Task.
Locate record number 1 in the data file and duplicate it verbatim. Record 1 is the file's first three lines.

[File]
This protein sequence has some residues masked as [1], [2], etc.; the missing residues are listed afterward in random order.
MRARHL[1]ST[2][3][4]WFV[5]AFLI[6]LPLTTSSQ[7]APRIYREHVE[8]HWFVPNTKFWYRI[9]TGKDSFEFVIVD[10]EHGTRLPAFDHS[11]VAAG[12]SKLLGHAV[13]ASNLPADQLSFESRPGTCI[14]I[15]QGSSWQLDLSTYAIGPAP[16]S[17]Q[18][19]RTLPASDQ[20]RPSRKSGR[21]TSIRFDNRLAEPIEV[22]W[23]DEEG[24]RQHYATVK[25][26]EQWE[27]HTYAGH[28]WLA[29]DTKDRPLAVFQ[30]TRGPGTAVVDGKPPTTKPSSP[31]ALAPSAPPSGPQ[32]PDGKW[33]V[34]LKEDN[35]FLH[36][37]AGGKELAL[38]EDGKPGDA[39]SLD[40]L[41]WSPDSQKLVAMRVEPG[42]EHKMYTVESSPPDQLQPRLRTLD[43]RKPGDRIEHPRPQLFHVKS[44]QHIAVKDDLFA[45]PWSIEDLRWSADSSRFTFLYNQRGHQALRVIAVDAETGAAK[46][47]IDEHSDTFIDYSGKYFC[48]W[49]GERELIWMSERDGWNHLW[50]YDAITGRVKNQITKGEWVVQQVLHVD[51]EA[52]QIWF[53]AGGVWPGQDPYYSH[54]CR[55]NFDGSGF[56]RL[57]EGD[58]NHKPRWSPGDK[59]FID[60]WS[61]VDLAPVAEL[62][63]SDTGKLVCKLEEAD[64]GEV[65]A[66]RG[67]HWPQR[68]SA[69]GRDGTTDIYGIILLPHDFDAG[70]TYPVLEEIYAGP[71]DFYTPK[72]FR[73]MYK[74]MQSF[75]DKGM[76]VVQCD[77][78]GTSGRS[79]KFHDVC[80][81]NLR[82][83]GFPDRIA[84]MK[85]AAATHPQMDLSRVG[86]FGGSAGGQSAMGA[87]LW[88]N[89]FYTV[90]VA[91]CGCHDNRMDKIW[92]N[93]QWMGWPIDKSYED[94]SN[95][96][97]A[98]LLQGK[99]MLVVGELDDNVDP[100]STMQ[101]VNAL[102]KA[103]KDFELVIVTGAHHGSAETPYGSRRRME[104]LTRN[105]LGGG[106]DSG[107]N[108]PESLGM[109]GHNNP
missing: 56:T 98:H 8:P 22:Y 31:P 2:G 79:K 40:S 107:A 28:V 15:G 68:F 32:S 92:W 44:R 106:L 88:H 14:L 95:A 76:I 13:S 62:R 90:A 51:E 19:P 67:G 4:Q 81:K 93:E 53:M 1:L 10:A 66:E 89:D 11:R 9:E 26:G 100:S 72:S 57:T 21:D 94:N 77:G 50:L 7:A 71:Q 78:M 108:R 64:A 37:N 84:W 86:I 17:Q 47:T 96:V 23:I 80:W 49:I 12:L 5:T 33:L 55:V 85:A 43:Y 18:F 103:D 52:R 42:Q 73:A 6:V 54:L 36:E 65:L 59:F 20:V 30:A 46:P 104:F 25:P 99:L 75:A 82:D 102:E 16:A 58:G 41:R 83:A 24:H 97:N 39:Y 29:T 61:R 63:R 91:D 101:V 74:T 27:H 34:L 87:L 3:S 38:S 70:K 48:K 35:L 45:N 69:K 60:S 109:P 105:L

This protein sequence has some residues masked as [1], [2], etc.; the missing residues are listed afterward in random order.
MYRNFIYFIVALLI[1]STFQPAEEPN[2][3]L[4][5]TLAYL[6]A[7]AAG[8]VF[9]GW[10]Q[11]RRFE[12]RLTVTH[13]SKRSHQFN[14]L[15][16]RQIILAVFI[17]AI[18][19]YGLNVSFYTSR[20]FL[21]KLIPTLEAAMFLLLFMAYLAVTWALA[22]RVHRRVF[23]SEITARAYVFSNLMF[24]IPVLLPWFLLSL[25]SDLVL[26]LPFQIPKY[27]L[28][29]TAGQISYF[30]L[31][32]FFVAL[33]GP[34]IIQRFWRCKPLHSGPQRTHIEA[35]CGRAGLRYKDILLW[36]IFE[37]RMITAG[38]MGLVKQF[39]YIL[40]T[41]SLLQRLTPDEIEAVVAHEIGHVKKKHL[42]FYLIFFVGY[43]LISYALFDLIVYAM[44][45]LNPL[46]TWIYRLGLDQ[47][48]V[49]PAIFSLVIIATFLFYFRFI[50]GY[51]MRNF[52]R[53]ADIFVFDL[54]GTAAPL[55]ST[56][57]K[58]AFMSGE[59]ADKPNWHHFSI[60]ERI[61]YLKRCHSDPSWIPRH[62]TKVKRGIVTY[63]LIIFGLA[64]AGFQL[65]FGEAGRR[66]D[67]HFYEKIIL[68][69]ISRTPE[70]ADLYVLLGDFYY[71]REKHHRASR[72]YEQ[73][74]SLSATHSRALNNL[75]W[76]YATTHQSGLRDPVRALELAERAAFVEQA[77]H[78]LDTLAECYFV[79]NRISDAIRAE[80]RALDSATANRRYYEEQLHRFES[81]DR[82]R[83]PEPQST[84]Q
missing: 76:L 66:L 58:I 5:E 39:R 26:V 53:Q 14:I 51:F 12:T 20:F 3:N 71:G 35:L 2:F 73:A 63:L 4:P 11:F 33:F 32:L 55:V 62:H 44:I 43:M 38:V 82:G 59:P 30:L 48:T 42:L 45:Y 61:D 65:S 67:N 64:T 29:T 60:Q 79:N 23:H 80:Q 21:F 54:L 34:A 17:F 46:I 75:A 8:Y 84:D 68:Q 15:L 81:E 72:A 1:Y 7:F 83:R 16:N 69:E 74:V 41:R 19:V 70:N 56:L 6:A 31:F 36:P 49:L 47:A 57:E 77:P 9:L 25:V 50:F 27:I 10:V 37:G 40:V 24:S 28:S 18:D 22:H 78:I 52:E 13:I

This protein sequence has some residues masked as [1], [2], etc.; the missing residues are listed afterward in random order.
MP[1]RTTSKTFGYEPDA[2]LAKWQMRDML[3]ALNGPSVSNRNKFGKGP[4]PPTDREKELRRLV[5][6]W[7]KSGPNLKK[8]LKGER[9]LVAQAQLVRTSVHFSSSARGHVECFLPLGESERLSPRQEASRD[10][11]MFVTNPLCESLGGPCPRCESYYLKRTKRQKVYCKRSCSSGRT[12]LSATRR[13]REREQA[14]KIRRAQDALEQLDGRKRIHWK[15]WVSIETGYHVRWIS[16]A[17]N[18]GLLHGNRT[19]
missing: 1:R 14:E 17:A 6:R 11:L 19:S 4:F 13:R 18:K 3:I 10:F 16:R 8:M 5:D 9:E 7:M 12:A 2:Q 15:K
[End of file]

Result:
This protein sequence has some residues masked as [1], [2], etc.; the missing residues are listed afterward in random order.
MRARHL[1]ST[2][3][4]WFV[5]AFLI[6]LPLTTSSQ[7]APRIYREHVE[8]HWFVPNTKFWYRI[9]TGKDSFEFVIVD[10]EHGTRLPAFDHS[11]VAAG[12]SKLLGHAV[13]ASNLPADQLSFESRPGTCI[14]I[15]QGSSWQLDLSTYAIGPAP[16]S[17]Q[18][19]RTLPASDQ[20]RPSRKSGR[21]TSIRFDNRLAEPIEV[22]W[23]DEEG[24]RQHYATVK[25][26]EQWE[27]HTYAGH[28]WLA[29]DTKDRPLAVFQ[30]TRGPGTAVVDGKPPTTKPSSP[31]ALAPSAPPSGPQ[32]PDGKW[33]V[34]LKEDN[35]FLH[36][37]AGGKELAL[38]EDGKPGDA[39]SLD[40]L[41]WSPDSQKLVAMRVEPG[42]EHKMYTVESSPPDQLQPRLRTLD[43]RKPGDRIEHPRPQLFHVKS[44]QHIAVKDDLFA[45]PWSIEDLRWSADSSRFTFLYNQRGHQALRVIAVDAETGAAK[46][47]IDEHSDTFIDYSGKYFC[48]W[49]GERELIWMSERDGWNHLW[50]YDAITGRVKNQITKGEWVVQQVLHVD[51]EA[52]QIWF[53]AGGVWPGQDPYYSH[54]CR[55]NFDGSGF[56]RL[57]EGD[58]NHKPRWSPGDK[59]FID[60]WS[61]VDLAPVAEL[62][63]SDTGKLVCKLEEAD[64]GEV[65]A[66]RG[67]HWPQR[68]SA[69]GRDGTTDIYGIILLPHDFDAG[70]TYPVLEEIYAGP[71]DFYTPK[72]FR[73]MYK[74]MQSF[75]DKGM[76]VVQCD[77][78]GTSGRS[79]KFHDVC[80][81]NLR[82][83]GFPDRIA[84]MK[85]AAATHPQMDLSRVG[86]FGGSAGGQSAMGA[87]LW[88]N[89]FYTV[90]VA[91]CGCHDNRMDKIW[92]N[93]QWMGWPIDKSYED[94]SN[95][96][97]A[98]LLQGK[99]MLVVGELDDNVDP[100]STMQ[101]VNAL[102]KA[103]KDFELVIVTGAHHGSAETPYGSRRRME[104]LTRN[105]LGGG[106]DSG[107]N[108]PESLGM[109]GHNNP
missing: 56:T 98:H 8:P 22:Y 31:P 2:G 79:K 40:S 107:A 28:V 15:G 68:F 32:S 92:W 44:R 106:L 88:H 14:L 95:A 76:I 13:S 62:R 90:A 51:E 19:P 67:G 4:Q 81:K 93:E 53:M 1:L 10:A 66:E 89:D 11:R 9:E 26:G 100:S 72:S 57:T 21:D 94:N 77:G 50:L 7:A 71:Q 78:M 108:R 64:A 37:N 84:W 86:I 17:Q 47:T 96:V 23:I 80:W 49:I 12:L 5:T 33:L 55:V 85:A 43:Y 18:F 103:D 52:R 42:Q 73:A 6:V 54:L 36:E 65:L 59:F 20:V 30:A 46:P 104:F 25:P 99:L 75:A 82:D 102:E 16:A 58:G 41:R 83:A 24:H 97:N 39:Y 29:T 61:R 63:R 91:D 101:V 74:T 27:H 34:L 87:L 3:S 38:S 70:K 48:K 35:L 45:N 69:K 60:S 109:P 105:L